In 2021, The Engine Room conducted a research project exploring intersectional collaboration between social justice communities and data and digital rights (DDR) communities during the pandemic. With support from Luminate, Media Democracy Fund, and the NetGain Partnership, we set out to understand the current barriers to and opportunities for greater collaboration between the two communities, with the goal of strengthening the work of both.
We are excited to publish the findings from this research.
About this research
During the course of our research, we hosted five community calls with participants from Latin America, sub-Saharan Africa, western Europe and the United States, and held 58 interviews with social justice and digital rights advocates from a variety of movements.
We saw that despite strong evidence that stronger collaboration between social justice groups and digital rights groups was urgently needed, inequitable funding and power imbalances between different regions and sectors have produced an uneven landscape where this kind of collaboration has been lacking.
Our research surfaced a number of grounds for working towards stronger collaboration between the two communities:
- Digital inequities have deepened during the pandemic and the digital divide has only widened. This is especially true in Latin America and sub-Saharan Africa, where digital literacy and access was already a concern prior to the pandemic.
- Activists are facing a digital emergency. Forced to rapidly recalibrate their work and services in online spaces, many organisations are balancing existing work with the new DDR issues created by the pandemic.
- Intersectional collaboration is critical, given how Covid-19 has unevenly impacted communities, often replicating existing patterns of oppression. An intersectional approach could more effectively address compounding inequities, as compared to a single-issue approach.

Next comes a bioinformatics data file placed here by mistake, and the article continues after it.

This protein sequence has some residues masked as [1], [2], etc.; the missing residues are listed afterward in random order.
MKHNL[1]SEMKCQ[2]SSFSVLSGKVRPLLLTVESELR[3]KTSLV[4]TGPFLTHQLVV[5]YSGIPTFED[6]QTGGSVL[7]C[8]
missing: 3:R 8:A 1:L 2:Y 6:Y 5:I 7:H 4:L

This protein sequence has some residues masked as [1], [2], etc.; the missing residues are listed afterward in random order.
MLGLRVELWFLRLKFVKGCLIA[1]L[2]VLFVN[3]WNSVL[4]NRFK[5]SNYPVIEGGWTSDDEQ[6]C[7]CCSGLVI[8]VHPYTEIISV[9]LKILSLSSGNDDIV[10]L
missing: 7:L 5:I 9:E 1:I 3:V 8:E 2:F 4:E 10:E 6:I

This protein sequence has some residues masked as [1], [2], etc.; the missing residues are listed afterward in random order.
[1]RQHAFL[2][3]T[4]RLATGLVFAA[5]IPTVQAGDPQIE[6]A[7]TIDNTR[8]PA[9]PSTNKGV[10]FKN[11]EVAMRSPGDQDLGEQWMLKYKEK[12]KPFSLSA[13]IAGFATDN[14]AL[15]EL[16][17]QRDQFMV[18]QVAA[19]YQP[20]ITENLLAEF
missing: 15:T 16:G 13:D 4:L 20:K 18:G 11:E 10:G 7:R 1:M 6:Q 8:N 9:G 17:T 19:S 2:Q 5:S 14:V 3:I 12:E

- Cross-sector collaboration can yield benefits, such as rooting DDR issues in the realities of social justice communities, strengthening the message of DDR work and making it easier for organisations to achieve their objectives. In particular, we found that making DDR knowledge more accessible to a wider, more diverse group of civil society organisations makes it more actionable for a broader set of groups.
In our report, you’ll find:
- An overview of challenges related to data and digital rights that civil society faced during the pandemic.
- A synthesis of the barriers to collaboration between social justice and data and digital rights groups, as well as the characteristics of strong collaborations.
- Reflections on how the pandemic has accelerated the need for the data and digital rights field to become more inclusive, accessible, interdisciplinary, diverse and intersectional.
- Our recommendations for funders and other actors interested in fostering more collaboration.
This report wouldn’t be possible without the contributions of researchers Maya Wagoner and Wilneida Negrón and the dozens of organisations and individuals who participated in the research – thank you so much to everyone we spoke to for your time and insights.
[PAST] JOIN OUR COMMUNITY CALL
On Tuesday, February 15, 5pm CET, we’re hosting a community call to discuss the report findings and explore strategies for further collaboration between data and digital rights communities and social justice communities. Joining us as speakers are Temi Lasade-Anderson (Alaase Lab), Luã Cruz (IDEC), Patronella Nqaba (Atlantic Fellows for Racial Equity) and Paromita Shah (Just Futures Law).